Canadian Institue Of Planners

Shaping our Communities
Sustaining Canada's Future.

Plan Canada - Winter 2023

Few land use categories have undergone as much disruptive change in recent decades as ‘retail.’ Land use and market trends suggest retail will continue to evolve rapidly in the years ahead.
Where once a definition of retail may have assumed the existence of a ‘physical store as a place to facilitate the sale of goods and services to customers’, current retail options now encompass not only bricks and mortar stores but online stores, mobile stores, and every possible combination in-between.
What does this mean for planning policies designed to provide for the needs and well-being of communities in the context of market forces that may have different priorities for consumers? The introduction of big-box stores and large-scale retail centres was historically disruptive to planning policies protecting traditional regional, community, and neighbourhood retail nodes and corridors. Many retail strips and shopping centres currently in states of decline are being redeveloped for housing and other uses. How can planning policies, regulations, and the way they are implemented keep up with the pace of change?
Issues relating to and influencing retail land uses will remain a constant for planners and decision-makers regardless of the size or location of a community. Examples of which include:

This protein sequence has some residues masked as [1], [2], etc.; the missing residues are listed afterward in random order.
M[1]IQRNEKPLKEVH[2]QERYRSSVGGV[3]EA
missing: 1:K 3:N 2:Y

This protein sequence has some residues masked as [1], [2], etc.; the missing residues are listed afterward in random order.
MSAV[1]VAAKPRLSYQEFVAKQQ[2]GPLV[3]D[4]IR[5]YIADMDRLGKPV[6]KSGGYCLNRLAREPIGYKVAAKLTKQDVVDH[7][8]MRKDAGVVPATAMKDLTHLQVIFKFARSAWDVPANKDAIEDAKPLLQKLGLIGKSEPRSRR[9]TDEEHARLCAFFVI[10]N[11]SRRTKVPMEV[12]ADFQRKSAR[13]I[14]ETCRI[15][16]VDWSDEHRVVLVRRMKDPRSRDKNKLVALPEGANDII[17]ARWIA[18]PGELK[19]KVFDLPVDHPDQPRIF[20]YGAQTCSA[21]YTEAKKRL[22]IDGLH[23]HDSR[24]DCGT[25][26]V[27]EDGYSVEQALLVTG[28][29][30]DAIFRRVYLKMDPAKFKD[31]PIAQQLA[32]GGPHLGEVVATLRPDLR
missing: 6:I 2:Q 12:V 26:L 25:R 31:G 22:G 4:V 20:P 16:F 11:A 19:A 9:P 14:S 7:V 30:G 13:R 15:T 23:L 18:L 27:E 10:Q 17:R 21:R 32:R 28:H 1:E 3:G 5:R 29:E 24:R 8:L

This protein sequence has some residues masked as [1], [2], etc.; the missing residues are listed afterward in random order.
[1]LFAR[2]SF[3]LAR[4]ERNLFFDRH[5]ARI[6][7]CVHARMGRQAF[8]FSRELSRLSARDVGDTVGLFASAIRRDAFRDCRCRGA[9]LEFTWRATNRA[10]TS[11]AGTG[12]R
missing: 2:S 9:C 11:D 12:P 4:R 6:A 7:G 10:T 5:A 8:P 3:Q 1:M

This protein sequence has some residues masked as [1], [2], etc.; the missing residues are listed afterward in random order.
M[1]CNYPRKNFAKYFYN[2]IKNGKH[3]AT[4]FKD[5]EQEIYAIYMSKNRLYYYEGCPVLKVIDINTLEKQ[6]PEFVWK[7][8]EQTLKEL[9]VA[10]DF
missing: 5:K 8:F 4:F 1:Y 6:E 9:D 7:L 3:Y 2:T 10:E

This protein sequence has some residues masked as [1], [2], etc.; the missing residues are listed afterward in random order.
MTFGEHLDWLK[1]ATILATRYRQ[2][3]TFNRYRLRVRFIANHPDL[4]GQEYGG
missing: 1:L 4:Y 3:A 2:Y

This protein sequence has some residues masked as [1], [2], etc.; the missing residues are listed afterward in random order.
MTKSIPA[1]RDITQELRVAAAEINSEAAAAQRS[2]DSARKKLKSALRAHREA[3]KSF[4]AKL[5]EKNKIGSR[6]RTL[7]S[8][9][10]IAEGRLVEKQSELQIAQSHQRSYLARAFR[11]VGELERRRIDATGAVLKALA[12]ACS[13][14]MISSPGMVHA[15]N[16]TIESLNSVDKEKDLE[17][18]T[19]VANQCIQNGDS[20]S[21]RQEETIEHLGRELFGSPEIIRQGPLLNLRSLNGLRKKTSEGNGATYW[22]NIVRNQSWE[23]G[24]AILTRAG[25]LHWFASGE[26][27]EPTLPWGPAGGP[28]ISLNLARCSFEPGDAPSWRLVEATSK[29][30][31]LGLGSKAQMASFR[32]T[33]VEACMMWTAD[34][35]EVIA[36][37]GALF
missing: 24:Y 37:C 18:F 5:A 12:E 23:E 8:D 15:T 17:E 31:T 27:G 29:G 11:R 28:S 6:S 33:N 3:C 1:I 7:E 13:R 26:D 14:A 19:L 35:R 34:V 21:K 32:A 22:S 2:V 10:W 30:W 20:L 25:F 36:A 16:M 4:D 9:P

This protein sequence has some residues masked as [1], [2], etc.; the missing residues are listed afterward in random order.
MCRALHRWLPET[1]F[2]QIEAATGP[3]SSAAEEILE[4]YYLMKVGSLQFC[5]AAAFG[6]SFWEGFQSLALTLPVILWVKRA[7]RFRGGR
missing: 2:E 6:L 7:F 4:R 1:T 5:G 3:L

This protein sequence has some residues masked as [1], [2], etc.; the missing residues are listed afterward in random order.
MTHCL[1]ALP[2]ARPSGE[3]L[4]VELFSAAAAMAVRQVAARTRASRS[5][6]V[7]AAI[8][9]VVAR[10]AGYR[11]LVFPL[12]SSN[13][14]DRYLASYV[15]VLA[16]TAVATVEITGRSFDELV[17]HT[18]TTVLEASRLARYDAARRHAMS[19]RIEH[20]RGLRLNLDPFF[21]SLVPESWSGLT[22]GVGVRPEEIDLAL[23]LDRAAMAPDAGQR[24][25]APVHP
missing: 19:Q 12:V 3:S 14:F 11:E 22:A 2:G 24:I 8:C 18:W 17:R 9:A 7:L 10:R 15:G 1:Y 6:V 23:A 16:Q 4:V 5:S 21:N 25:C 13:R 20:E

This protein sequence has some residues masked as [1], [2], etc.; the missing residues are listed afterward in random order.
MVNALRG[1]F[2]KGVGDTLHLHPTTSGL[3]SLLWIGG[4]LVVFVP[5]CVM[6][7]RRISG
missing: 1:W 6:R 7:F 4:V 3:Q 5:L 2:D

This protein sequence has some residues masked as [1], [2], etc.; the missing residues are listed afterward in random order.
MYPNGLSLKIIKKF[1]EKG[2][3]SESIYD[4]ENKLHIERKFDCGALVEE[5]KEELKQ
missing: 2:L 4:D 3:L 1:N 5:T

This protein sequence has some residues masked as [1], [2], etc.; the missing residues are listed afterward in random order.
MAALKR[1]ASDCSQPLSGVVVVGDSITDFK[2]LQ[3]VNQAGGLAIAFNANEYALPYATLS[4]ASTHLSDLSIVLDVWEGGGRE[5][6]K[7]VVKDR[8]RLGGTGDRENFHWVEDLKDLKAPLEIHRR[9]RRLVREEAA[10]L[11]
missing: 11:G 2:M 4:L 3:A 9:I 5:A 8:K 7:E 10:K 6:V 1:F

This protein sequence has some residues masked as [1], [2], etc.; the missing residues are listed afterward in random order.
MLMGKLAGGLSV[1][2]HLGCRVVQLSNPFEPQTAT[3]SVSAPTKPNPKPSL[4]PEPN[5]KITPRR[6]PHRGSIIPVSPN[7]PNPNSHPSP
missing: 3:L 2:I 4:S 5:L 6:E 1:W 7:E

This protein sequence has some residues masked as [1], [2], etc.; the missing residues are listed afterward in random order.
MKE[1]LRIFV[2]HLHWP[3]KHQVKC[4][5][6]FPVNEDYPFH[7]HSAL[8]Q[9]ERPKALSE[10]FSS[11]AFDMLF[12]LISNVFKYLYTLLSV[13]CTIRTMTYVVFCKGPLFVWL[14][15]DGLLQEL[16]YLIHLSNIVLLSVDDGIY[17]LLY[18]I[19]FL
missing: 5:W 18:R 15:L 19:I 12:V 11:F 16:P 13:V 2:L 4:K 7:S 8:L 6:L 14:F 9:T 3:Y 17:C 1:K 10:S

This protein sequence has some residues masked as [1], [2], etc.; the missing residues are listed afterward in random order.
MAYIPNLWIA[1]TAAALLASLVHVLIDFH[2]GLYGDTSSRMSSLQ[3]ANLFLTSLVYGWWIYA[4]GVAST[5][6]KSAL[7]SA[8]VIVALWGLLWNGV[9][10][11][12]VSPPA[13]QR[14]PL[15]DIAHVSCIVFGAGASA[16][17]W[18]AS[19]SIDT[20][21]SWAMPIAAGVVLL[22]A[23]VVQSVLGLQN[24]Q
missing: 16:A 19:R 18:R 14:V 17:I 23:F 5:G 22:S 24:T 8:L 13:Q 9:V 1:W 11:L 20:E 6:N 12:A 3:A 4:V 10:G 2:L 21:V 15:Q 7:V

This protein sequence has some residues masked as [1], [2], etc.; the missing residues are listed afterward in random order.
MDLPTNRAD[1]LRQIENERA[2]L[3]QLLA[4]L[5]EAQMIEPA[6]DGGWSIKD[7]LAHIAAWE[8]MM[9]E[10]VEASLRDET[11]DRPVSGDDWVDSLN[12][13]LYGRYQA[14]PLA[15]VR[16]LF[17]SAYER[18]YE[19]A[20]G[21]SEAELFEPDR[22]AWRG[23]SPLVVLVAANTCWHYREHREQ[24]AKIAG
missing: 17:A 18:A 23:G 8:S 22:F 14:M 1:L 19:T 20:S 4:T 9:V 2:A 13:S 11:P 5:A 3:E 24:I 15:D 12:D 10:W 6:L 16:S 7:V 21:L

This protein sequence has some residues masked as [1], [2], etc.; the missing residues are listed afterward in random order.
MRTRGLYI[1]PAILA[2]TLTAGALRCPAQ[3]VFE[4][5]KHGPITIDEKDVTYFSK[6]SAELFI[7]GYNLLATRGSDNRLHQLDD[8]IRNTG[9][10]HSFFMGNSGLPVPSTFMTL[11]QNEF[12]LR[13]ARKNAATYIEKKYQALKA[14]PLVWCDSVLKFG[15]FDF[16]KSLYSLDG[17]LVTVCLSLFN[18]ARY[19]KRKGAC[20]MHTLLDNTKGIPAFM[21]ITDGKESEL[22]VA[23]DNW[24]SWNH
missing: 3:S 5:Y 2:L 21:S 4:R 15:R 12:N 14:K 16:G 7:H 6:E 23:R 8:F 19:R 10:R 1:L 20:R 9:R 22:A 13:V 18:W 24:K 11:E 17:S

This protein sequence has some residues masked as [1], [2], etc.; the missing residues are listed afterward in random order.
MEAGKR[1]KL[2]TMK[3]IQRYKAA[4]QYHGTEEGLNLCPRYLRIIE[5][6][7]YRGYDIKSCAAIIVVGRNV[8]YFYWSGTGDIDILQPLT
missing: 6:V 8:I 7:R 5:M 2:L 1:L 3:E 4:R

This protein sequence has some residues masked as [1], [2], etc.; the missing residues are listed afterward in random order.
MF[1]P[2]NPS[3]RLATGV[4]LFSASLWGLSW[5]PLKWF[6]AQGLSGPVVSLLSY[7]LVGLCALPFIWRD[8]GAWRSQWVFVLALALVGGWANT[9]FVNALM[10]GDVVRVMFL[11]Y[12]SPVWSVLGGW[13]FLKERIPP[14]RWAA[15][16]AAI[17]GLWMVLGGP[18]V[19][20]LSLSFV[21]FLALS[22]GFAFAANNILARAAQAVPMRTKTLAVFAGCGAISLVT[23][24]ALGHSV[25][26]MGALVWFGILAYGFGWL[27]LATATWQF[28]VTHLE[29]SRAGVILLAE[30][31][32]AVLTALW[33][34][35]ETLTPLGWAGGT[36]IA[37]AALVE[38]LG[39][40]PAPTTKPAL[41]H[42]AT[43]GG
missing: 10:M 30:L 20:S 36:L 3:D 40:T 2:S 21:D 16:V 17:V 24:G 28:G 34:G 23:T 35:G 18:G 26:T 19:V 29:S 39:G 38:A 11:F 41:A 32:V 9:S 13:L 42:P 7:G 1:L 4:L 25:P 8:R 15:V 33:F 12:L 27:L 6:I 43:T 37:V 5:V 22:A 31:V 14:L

• The desire to protect the assets of healthy downtowns;
  • The cultural and economic impact of specialty and ethnic retail stores in communities;
  • Serving the practical needs of suburban retail clusters in ways that reduce the need to access facilities by car;
  • The impact of retail delivery services in congested cities and communities;
  • Withstanding pressure from retail investors that threaten to overwhelm existing retail areas;
  • Localized small urban and rural retail development or decline and influence on communities.
The Winter issue of Plan Canada is seeking articles that explore these and other issues, including but not limited to:
  • What is the impact of redevelopment, adaptive reuse, or gentrification of abandoned or declining physical retail spaces, and how does it influence affordability and local communities?
  • What are the impacts of an increase in preference for online over physical retail services? How does this impact land use planning within our communities?
  • What tools are available to help planners track retail consumer data and prepare economic forecasts to better inform plans and decision-makers?
  • How are planners engaging in and supporting reconciliation in consideration of retail land uses? (i.e. Urban Reserves and Treaty Land Entitlement, Truth and Reconciliation Commission of Canada: Calls to Action, No. 92,)
  • What does the future hold for Canada’s ‘main streets’ that can define both the character of places and their economic viability?
  • How do online retail distribution centres (dark stores) impact regional and local  industrial retail land use planning?
  • How are other land uses ancillary to retail changing in response to increased online retail activity?
The deadline for the Winter issue is not until mid-October but the Editorial Committee encourages you to start thinking about your submission now! The co-editors for this issue are editorial board member Robyn Rechenmacher, MCIP, RPP, and Glenn Miller, FCIP (guest editor).

Submission deadline is October 13, 2023 

Submit your Article